Saturday, May 23, 2009
Heidi and I went back to Palo Alto Baylands at the beginning of the month because I thought we would see the snowy egrets nesting there. But there were none to be found. Nonetheless, there was plenty to see there that day. We saw several red-winged blackbirds, but I had a difficult time finding one that would sit still long enough for me to get a photo.
Over by the ranger's station there were some beautiful rock rose bushes. These are really a beautiful color and they really stood out around all the other greenery.
While getting shots of the rock roses Heidi saw a California ground squirrel and pointed it out to me. These squirrels are so much more wild and wary of humans than our regular gray squirrels we get in our back yard.
At the duck pond area we saw these different looking mallards. Very interesting colors, would you say? At least we think they are hybrid mallards since they have the curly tail and dark colored heads. But the color of their heads is definitely not the typical green you would see on the males. And look at the color of their bills -- rather strange color again.
And speaking of strange, we saw a pair of Muscovy ducks also at the pond. I mentioned to Heidi that as tame as they seemed to be these ducks were probably left here by someone who had them as pets and decided to "let them go." I don't know that for a fact, but they did act tame around people, like they were expecting a hand-out of bread. Now the signs are posted everywhere that we are not to feed the animals. The signs are in three different languages; but no one pays attention to them. How sad for the animals who hang around the pond. They will never learn to fend for themselves, and that makes them more prone to predators.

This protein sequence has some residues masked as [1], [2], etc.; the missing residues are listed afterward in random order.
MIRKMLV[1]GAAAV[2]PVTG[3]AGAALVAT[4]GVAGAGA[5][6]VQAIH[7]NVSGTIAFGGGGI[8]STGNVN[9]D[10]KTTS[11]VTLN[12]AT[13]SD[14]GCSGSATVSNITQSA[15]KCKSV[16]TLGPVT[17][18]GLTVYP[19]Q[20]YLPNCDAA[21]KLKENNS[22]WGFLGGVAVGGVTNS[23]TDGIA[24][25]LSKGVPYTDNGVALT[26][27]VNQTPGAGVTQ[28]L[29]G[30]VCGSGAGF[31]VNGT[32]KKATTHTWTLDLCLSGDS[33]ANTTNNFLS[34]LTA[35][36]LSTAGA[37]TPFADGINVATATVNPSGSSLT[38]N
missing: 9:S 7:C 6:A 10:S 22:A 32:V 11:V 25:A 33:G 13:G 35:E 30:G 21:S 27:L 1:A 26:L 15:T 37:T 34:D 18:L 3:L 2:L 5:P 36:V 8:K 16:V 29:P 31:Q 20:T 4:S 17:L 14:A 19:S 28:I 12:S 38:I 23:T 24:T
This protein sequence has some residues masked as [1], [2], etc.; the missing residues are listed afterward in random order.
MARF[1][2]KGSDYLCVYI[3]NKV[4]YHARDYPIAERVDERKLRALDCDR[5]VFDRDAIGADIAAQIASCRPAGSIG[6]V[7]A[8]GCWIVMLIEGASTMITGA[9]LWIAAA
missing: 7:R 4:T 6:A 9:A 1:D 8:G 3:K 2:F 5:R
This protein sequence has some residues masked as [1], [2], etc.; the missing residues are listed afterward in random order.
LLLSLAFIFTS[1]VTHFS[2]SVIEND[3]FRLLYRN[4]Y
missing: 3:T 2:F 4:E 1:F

If you take a closer look you will notice the duck in the back is all white. It also had beautiful blue eyes. Was it leucistic? I surely wouldn't consider it an albino since it still had red on its face and a reddish beak as well as yellow feet.
Right after the duck pond adventure we saw something large fly overhead. It looked like a hawk and landed in a nearby tree about 75 feet from the pond. While we were trying to get a decent angle to take photos of the hawk we also saw a jackrabbit. Watch out Mr rabbit! That hawk might want to try to take you down for his dinner! You do seem to be a fairly good size; maybe you're too much for the hawk to take on.
After getting home Heidi was able to correctly identify the hawk as an immature red-tailed. Here is a view of his back. Click on the photo to get a larger view. Just look at those beautiful feathers. The funny thing about the hawk that we had noticed was that it looked a bit disheveled.
Here's the front view. Notice the disheveled look on his chest feathers? These are still magnificent looking birds anyway.
As we headed back toward the pond we noticed at least one black-crowned night heron (BCNH) in a tree across the path from the pond. So we headed over to get a few shots. As we looked around Heidi noticed there were nests in the tree and there seemed to be more than one BCNH in the tree. Most of them were well hidden behind branches or tucked down in the nests. But this BCNH was more cooperative.
We also encountered this little gosling around the duck pond. At first we thought he was a little stray. We wondered where Mama or Papa was.
And then we saw this as they walked away. Isn't this cute to see -- parent and offspring taking a stroll around the duck pond to show the little one what a big world it is.